MILWAUKEE — One by one, the Milwaukee Bucks players pulled into the garage in the team’s practice facility. It was Thursday, less than 12 hours removed from their series-clinching Game 5 victory over the Boston Celtics, and Mike Budenholzer had given the team the day off. Yet there was Giannis Antetokounmpo and Pat Connaughton and Brook Lopez. Sterling Brown, Eric Bledsoe, Khris Middleton and the others showed up at the gym, too.
At that point, they had no idea whom their Eastern Conference finals opponent would be, and they wouldn’t know until the Toronto Raptors‘ dramatic Game 7 win over the Philadelphia 76ers on Sunday. Still, they were determined to take advantage of the time off.
When Game 1 of the conference finals tips off Wednesday, the Bucks will have had six days off, tying the longest break of any team in the 2019 postseason. Players and coaches spent the week doing a precarious tango: relax enough to be fresh for the next series, but don’t become too comfortable and risk losing their competitive edge.
The Bucks understand the pitfalls of trying to snap back to game speed after an extended break. After sweeping the Detroit Pistons in the first round, Milwaukee enjoyed five days of leisure. Then, in Game 1 against the Celtics, who were coming off a six-day break, Milwaukee suffered an embarrassing 22-point loss at home. The Bucks won the next four to eliminate the Celtics, but losing Game 1 at home could be a dangerous position against Toronto.
“Against Boston, you can go down 1-0 and still be fine,” Antetokounmpo said Tuesday. “But against Toronto it’s hard to be in that spot when you lose the first game at your home.”
Many players described that first game against Boston as a “punch in the mouth.” George Hill preferred to describe it as soiling the bed. Hill couldn’t help but get cheeky when asked how the Bucks will avoid that against the Raptors.
“First, we will wear a diaper,” Hill said, cracking a smile. “But seriously, I think that first game against Boston woke us up. We are staying active. We aren’t just sitting here waiting. Last time, we took advantage of the rest, but this time we’re being smart to not overrest.”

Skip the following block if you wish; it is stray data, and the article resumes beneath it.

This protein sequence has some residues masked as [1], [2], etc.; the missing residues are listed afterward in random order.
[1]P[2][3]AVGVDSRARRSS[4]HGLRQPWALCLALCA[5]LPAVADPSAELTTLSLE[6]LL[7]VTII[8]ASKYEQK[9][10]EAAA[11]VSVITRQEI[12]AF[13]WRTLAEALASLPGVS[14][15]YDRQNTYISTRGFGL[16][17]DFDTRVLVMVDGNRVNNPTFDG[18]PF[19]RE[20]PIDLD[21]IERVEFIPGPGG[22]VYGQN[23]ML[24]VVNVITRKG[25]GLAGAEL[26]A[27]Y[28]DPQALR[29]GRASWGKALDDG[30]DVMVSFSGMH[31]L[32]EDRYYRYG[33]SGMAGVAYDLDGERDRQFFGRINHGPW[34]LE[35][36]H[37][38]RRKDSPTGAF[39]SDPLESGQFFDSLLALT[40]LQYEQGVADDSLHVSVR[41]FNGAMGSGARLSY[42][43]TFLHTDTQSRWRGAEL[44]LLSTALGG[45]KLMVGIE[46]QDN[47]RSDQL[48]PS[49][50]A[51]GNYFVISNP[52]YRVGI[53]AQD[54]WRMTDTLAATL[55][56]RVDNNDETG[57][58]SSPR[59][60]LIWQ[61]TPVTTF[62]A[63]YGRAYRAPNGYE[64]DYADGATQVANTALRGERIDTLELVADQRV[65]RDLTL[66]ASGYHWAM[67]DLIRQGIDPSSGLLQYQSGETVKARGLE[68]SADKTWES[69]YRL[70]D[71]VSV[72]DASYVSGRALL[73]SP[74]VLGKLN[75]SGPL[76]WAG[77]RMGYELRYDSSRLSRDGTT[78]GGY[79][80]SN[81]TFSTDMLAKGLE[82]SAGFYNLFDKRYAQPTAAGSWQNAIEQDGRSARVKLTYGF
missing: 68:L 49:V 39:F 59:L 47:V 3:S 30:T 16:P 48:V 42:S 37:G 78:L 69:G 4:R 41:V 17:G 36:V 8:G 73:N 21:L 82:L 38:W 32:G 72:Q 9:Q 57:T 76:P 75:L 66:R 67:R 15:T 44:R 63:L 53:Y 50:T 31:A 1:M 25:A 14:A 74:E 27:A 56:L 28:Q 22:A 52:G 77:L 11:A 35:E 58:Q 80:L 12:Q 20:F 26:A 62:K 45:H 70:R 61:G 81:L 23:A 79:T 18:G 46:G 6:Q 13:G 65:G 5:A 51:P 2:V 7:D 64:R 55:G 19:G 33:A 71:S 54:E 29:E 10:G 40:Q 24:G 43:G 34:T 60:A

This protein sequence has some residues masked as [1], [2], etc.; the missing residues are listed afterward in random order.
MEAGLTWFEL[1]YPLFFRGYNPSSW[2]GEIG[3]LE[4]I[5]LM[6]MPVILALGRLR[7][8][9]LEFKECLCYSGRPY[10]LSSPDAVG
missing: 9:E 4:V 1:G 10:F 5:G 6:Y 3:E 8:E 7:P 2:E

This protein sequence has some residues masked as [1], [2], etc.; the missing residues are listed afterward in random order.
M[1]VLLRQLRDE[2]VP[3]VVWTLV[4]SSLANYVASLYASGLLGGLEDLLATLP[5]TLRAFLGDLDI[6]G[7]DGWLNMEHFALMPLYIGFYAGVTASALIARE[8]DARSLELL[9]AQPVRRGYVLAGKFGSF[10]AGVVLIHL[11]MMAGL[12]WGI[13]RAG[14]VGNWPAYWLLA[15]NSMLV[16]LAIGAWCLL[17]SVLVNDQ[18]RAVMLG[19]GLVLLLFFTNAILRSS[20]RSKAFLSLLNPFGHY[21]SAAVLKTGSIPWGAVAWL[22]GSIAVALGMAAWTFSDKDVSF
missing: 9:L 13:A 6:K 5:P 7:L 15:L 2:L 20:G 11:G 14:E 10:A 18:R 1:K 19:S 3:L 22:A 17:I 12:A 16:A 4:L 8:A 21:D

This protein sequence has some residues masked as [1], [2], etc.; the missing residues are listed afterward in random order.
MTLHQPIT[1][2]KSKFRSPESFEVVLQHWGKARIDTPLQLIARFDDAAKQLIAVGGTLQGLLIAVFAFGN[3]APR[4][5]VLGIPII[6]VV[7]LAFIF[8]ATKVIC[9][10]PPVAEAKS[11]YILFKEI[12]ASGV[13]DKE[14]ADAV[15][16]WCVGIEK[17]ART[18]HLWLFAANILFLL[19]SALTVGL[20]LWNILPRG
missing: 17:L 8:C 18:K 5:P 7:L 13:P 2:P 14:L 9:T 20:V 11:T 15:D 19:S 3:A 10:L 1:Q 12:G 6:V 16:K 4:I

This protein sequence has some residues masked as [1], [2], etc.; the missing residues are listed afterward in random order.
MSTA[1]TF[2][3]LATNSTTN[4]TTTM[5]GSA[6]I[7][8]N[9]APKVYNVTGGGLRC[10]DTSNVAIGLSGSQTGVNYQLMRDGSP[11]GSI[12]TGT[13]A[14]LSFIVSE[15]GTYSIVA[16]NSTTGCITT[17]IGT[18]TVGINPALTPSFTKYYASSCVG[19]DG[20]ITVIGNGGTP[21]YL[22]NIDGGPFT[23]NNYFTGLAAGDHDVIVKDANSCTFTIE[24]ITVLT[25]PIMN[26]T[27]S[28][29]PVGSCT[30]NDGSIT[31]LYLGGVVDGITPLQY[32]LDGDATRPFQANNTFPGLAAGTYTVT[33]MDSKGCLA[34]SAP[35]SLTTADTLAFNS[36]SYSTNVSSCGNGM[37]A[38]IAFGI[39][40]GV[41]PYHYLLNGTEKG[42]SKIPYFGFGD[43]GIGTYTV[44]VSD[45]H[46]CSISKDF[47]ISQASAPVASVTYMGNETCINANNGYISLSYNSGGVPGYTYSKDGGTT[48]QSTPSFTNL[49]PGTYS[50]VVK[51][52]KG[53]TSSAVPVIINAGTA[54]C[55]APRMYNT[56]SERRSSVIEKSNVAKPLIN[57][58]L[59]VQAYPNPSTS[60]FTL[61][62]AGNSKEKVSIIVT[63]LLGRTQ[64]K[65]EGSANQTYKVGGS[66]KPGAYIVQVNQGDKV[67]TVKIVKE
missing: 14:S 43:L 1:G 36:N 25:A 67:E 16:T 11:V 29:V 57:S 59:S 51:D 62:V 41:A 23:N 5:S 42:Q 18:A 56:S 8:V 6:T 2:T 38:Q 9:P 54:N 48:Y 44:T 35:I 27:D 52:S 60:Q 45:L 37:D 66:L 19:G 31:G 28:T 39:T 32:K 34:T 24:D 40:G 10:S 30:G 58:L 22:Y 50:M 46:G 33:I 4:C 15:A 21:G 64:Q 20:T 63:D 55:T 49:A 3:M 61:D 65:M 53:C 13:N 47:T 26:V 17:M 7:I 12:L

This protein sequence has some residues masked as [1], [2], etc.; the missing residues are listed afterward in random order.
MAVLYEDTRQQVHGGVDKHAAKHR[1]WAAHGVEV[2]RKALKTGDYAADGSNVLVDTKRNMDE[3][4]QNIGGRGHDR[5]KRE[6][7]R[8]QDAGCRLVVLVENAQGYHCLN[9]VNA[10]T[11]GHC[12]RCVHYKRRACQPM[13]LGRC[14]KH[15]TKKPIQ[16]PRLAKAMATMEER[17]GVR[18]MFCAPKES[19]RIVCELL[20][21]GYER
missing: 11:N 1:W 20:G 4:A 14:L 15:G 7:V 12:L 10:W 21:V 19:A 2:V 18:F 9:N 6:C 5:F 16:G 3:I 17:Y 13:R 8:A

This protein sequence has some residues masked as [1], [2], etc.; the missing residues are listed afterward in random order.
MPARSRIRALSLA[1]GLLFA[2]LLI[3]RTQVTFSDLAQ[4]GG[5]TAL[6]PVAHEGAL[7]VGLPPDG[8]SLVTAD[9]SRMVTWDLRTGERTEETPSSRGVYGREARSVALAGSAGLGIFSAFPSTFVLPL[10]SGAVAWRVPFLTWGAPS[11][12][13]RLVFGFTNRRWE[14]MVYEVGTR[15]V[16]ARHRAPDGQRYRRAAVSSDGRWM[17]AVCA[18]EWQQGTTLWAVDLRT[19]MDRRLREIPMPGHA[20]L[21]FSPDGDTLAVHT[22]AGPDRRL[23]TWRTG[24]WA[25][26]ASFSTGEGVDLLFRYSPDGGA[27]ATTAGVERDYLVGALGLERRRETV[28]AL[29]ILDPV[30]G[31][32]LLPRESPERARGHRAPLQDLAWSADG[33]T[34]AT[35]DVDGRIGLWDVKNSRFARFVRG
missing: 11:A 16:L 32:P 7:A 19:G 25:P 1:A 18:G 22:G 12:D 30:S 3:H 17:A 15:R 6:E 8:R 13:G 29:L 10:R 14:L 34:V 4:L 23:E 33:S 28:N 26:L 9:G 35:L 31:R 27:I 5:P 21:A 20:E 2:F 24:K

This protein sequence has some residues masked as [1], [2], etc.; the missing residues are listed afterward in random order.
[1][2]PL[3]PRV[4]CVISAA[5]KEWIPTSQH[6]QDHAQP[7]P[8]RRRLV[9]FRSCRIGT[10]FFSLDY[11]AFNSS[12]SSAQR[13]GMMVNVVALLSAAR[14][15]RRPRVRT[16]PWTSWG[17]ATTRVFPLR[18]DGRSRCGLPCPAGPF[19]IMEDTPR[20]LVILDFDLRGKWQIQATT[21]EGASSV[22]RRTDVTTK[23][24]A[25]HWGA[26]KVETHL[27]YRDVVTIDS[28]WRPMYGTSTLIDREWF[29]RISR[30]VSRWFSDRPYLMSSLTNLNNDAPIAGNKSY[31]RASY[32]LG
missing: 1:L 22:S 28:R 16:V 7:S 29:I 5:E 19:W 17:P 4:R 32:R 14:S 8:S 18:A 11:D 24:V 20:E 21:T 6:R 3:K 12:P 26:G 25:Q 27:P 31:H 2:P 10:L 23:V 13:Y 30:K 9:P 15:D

In the days before the Bucks’ first Eastern Conference finals appearance since 2001, there was film to be watched, naps to be taken, and extra workouts to fit in. The Bucks held three practices between the end of the Boston series and the beginning of the conference finals. They had one day of individual workouts, during which players spent time doing drills with assistant coaches.
Budenholzer pored over film of Bucks games, Raptors games and — before Sunday — 76ers games.
“To have five, six or seven days [off] has a lot of positives,” Budenholzer said Saturday. “And there’s a lot of things that make you wish you played today.”
Antetokounmpo received extra treatment for aches and pains. He had tweaked his right ankle — which he had originally sprained earlier this season — in Game 5 against the Celtics. In the locker room after that game, he contemplated changing his shoes for the next series. Antetokounmpo said Tuesday that after a few days of rest, his ankle is no longer bothering him.
The down time allowed players to mix in a little bit of relaxation, too. Nikola Mirotic, Hill and Bledsoe planned to spend time with their young children. Hill was hoping to fit in a hunting trip. Connaughton hosted family from out of town. The team was given Mother’s Day off, while the Raptors needed the first Game 7 buzzer-beater in NBA history to advance.
The coaching staff watched together as Kawhi Leonard hit the historic shot. Malcolm Brogdon, Tim Frazier and Bonzie Colson watched from a bar across the street from Fiserv Forum as the ball bounced on the rim four times before easing through the net. Bledsoe, who took his wife out to dinner for Mother’s Day, was watching on his phone but missed the ending.
“Man, my phone died,” Bledsoe said. “So I didn’t see [Leonard’s shot]. My wife had to give me her phone.”
Once the matchup was set, the final 2½ days dragged. On Monday, the Bucks held a longer-than-usual practice and film session. That night, Middleton, Antetokounmpo, Hill and Bledsoe returned to the gym.
“Nobody talked,” Antetokounmpo said. “Everybody showed up because everybody knows how — I’m not gonna say high-stakes, but how — important it is to set the tone in Game 1. And that’s really good; that’s what a special team, that’s what a great team does.”